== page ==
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Huff Dornfelder Dry 2015.


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Rheinhessen is Germany’s largest region for producing the quality wines of the Qualitätswein bestimmter Anbaugebiete (QbA) and Prädikatswein designations, with roughly 26,500 hectares (65,000 acres) of vineyards as of 2014. Many of its most significant viticultural areas are favorably influenced by the Rhine river, which runs along its north and eastern borders. The Rhine, along with the Nahe river to the west and the Haardt mountains to its south, form a natural border. Rheinhessen covers an area south of Rheingau, north of Pfalz and east of Nahe, and is located within the Rhineland-Palatinate federal state.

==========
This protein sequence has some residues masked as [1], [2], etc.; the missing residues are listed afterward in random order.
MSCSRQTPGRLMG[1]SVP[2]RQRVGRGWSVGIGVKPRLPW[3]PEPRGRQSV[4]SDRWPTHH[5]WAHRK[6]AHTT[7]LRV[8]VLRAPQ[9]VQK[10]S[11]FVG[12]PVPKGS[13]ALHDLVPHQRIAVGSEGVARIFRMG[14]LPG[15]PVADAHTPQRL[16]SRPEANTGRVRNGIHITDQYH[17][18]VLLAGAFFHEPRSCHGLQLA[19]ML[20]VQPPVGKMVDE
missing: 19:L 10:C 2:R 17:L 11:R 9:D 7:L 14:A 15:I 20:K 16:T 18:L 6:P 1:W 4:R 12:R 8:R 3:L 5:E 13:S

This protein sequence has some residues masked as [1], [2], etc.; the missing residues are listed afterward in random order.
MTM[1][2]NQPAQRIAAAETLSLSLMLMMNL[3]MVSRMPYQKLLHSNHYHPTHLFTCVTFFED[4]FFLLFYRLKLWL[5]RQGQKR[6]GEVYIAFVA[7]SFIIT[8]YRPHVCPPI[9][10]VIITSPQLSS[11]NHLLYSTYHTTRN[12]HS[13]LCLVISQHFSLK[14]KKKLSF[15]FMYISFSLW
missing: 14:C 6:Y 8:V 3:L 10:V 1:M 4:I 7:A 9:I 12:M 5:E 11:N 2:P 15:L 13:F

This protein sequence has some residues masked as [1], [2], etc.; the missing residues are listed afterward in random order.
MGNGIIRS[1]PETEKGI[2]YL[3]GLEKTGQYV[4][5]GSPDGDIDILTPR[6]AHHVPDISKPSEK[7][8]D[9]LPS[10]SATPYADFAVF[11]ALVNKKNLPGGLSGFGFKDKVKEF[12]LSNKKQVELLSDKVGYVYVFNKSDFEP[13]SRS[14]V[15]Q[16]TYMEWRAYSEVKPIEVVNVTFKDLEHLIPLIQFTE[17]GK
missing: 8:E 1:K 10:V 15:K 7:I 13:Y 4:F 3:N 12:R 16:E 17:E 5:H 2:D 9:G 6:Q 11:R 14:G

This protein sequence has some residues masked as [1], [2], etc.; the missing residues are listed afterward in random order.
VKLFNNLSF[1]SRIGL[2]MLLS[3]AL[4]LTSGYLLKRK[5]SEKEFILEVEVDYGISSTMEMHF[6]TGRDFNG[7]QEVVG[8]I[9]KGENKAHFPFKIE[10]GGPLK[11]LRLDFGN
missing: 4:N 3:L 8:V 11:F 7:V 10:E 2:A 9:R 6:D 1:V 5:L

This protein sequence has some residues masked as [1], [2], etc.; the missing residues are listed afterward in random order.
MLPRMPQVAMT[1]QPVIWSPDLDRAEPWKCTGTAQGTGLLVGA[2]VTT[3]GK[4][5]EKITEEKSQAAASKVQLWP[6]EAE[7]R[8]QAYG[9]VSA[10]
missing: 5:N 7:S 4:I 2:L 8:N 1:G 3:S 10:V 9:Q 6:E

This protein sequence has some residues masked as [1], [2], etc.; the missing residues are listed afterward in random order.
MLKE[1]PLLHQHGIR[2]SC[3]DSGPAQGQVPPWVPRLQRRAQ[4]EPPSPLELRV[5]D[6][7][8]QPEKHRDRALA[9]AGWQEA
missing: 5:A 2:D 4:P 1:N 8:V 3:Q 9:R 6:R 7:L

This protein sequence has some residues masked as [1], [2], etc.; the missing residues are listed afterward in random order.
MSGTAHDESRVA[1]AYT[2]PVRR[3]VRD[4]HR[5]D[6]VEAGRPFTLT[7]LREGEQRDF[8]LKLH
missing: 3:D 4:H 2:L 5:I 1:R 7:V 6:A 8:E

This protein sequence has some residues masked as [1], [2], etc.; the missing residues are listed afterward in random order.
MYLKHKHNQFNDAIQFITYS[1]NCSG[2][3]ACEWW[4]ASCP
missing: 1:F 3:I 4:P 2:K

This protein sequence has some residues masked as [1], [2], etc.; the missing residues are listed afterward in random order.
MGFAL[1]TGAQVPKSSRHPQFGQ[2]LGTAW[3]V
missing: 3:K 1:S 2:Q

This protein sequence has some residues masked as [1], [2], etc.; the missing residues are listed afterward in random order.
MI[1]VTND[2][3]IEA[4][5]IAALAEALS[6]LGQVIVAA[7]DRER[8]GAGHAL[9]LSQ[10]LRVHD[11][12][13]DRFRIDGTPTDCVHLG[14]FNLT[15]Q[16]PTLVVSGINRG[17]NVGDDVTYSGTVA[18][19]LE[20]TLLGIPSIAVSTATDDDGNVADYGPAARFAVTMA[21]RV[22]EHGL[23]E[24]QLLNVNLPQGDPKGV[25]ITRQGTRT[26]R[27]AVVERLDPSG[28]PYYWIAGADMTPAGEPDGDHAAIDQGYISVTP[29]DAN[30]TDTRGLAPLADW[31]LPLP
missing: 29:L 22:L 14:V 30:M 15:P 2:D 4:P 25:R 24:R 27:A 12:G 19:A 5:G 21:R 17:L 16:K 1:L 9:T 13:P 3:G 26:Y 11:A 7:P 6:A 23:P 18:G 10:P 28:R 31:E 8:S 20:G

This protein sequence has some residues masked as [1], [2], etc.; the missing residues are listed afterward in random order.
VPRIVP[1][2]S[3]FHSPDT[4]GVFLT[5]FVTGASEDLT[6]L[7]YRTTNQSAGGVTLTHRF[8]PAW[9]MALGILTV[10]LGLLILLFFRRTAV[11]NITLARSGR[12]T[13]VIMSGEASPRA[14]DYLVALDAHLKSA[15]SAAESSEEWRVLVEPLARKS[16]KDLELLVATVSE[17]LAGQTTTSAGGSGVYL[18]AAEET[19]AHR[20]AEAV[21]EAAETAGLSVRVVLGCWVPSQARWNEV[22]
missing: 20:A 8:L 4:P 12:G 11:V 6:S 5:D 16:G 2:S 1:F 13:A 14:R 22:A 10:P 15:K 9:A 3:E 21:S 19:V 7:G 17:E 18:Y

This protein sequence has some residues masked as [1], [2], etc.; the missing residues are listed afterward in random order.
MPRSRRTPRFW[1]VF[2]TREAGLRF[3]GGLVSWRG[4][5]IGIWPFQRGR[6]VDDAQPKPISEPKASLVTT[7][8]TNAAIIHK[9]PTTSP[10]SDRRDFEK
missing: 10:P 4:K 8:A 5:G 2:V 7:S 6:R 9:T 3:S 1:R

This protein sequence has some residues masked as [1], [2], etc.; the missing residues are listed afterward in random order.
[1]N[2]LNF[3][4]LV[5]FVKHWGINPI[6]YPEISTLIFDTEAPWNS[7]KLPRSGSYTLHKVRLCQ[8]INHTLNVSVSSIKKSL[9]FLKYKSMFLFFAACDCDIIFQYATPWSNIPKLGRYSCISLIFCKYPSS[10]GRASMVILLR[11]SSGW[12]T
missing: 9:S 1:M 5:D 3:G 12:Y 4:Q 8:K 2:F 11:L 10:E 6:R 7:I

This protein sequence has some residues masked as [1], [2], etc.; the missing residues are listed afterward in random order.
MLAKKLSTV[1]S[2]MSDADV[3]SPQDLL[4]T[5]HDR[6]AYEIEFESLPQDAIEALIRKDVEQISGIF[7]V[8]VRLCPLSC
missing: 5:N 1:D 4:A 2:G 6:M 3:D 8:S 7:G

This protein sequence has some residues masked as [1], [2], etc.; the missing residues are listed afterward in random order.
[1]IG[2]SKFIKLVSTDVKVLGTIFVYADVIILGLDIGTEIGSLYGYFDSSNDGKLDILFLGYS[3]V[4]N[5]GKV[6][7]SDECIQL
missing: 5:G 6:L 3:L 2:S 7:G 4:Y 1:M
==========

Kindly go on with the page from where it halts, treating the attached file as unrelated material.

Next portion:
The region has been cultivating grapes for wine production at least since ancient Roman occupation. It’s also the home to the oldest surviving records of a German vineyard. Named Glöck, the vineyard was included in a deed for a church and vineyards gifted by Carloman – a duke of the Franks of the Carolingian family and the uncle of the first Holy Roman Emperor, Charlemagne – to the diocese of Würzburg in 742. Within a century, dozens of villages were cultivating grapes throughout Rheinhessen. An early documentation of Riesling as a distinct grape variety, identified as Rüssling, was also found in records from the city Worms dating back to 1402. The size of the region, and its location on the Rhine, has given it a significant role in Germany’s wine industry history. Its largest city, Mainz, has been an unofficial center for wine trade, being home to several national wine organizations including the German Wine Institute and the Association of German Prädikat Wine Estates (Verband Deutscher Prädikats-und Qualitätsweingüter e.V.)

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